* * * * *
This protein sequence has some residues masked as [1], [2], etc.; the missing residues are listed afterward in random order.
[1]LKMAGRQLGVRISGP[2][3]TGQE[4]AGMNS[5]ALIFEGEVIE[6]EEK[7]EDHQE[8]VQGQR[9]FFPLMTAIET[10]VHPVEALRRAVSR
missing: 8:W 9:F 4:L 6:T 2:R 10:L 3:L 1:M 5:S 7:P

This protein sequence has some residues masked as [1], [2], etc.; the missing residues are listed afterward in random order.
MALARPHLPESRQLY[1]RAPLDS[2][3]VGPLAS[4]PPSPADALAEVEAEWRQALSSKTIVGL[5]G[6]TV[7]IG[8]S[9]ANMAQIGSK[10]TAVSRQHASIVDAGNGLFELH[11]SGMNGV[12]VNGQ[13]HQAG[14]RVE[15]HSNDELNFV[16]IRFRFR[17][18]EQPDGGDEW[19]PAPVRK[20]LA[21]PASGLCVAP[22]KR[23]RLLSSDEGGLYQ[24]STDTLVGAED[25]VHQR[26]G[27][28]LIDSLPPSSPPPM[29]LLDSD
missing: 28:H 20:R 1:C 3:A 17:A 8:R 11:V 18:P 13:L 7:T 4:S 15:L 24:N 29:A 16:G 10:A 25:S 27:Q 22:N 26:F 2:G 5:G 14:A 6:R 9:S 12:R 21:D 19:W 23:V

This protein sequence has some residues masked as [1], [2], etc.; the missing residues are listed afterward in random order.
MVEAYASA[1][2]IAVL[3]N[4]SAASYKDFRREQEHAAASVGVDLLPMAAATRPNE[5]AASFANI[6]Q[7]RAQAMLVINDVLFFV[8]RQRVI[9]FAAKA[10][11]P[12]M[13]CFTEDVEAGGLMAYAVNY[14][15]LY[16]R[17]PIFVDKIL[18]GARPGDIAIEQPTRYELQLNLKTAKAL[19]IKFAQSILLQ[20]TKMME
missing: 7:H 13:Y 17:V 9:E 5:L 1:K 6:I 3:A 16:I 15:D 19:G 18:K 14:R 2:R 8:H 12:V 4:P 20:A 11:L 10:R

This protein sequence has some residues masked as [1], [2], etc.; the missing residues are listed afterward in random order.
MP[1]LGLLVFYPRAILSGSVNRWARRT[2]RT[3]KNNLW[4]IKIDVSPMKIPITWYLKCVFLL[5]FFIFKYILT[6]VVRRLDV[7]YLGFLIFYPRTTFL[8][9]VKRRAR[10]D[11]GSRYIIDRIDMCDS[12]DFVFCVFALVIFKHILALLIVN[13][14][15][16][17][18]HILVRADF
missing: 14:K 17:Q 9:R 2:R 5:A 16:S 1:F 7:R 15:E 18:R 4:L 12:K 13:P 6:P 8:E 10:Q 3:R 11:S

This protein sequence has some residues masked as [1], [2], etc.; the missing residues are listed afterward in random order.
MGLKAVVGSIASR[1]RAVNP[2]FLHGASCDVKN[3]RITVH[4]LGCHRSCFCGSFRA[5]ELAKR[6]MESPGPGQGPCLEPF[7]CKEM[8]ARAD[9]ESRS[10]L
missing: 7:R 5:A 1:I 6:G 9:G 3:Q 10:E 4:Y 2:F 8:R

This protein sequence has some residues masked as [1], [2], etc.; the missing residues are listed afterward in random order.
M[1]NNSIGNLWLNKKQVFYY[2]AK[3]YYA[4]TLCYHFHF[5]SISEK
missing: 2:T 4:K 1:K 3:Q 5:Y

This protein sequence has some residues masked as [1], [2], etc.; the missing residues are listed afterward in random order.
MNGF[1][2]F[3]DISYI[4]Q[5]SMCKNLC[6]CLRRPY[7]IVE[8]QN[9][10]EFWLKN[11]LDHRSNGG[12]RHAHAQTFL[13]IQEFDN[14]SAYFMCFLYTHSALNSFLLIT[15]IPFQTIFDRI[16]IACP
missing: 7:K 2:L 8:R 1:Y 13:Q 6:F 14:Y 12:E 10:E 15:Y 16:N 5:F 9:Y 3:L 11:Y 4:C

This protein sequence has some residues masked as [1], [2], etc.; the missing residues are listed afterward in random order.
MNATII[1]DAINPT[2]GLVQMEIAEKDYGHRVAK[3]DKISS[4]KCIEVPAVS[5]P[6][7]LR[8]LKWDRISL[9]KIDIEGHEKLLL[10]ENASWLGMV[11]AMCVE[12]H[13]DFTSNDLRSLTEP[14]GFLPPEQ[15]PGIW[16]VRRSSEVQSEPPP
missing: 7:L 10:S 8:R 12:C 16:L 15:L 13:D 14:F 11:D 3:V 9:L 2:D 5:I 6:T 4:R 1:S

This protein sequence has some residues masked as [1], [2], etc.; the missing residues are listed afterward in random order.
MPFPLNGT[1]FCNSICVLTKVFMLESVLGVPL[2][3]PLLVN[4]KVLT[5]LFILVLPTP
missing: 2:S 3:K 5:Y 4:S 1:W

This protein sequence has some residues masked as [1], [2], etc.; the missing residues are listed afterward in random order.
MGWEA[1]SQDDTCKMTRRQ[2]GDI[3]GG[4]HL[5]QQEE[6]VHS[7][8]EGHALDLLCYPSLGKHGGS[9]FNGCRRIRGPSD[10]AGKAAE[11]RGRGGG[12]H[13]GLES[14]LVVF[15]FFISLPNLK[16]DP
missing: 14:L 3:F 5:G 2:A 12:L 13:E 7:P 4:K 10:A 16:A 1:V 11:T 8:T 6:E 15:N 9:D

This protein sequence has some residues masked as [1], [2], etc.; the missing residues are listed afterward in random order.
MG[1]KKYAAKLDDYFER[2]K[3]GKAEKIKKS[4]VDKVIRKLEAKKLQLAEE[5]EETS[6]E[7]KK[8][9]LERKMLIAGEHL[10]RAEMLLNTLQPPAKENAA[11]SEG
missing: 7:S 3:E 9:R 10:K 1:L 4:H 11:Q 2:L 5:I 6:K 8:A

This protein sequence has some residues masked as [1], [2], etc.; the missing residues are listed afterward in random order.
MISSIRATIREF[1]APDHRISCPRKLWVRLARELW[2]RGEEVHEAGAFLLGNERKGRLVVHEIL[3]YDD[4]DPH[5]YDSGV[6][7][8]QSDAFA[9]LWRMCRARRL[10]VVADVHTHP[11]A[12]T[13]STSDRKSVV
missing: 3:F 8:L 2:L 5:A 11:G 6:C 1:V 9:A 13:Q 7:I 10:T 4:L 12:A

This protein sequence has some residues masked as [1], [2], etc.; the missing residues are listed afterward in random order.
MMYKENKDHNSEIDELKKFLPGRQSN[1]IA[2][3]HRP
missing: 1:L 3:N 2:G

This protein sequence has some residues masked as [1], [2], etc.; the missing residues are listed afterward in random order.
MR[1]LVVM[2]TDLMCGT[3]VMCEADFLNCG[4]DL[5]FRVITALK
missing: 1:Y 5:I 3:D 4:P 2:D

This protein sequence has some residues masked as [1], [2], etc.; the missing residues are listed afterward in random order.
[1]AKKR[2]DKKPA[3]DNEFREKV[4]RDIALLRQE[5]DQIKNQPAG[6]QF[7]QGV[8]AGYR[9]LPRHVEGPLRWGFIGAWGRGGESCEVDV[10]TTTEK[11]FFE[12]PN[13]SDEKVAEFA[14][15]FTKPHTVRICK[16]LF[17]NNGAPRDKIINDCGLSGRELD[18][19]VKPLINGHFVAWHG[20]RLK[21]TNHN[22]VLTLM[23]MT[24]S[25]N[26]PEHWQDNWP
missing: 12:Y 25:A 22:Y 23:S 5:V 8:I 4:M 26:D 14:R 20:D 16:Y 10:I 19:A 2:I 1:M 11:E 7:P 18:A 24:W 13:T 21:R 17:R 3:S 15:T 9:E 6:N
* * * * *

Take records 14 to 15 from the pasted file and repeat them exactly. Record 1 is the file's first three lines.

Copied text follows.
This protein sequence has some residues masked as [1], [2], etc.; the missing residues are listed afterward in random order.
MR[1]LVVM[2]TDLMCGT[3]VMCEADFLNCG[4]DL[5]FRVITALK
missing: 1:Y 5:I 3:D 4:P 2:D

This protein sequence has some residues masked as [1], [2], etc.; the missing residues are listed afterward in random order.
[1]AKKR[2]DKKPA[3]DNEFREKV[4]RDIALLRQE[5]DQIKNQPAG[6]QF[7]QGV[8]AGYR[9]LPRHVEGPLRWGFIGAWGRGGESCEVDV[10]TTTEK[11]FFE[12]PN[13]SDEKVAEFA[14][15]FTKPHTVRICK[16]LF[17]NNGAPRDKIINDCGLSGRELD[18][19]VKPLINGHFVAWHG[20]RLK[21]TNHN[22]VLTLM[23]MT[24]S[25]N[26]PEHWQDNWP
missing: 12:Y 25:A 22:Y 23:S 5:V 8:I 4:M 26:D 14:R 20:D 16:Y 10:I 19:A 2:I 1:M 11:E 7:P 18:A 24:W 13:T 21:R 17:R 3:S 15:T 9:E 6:N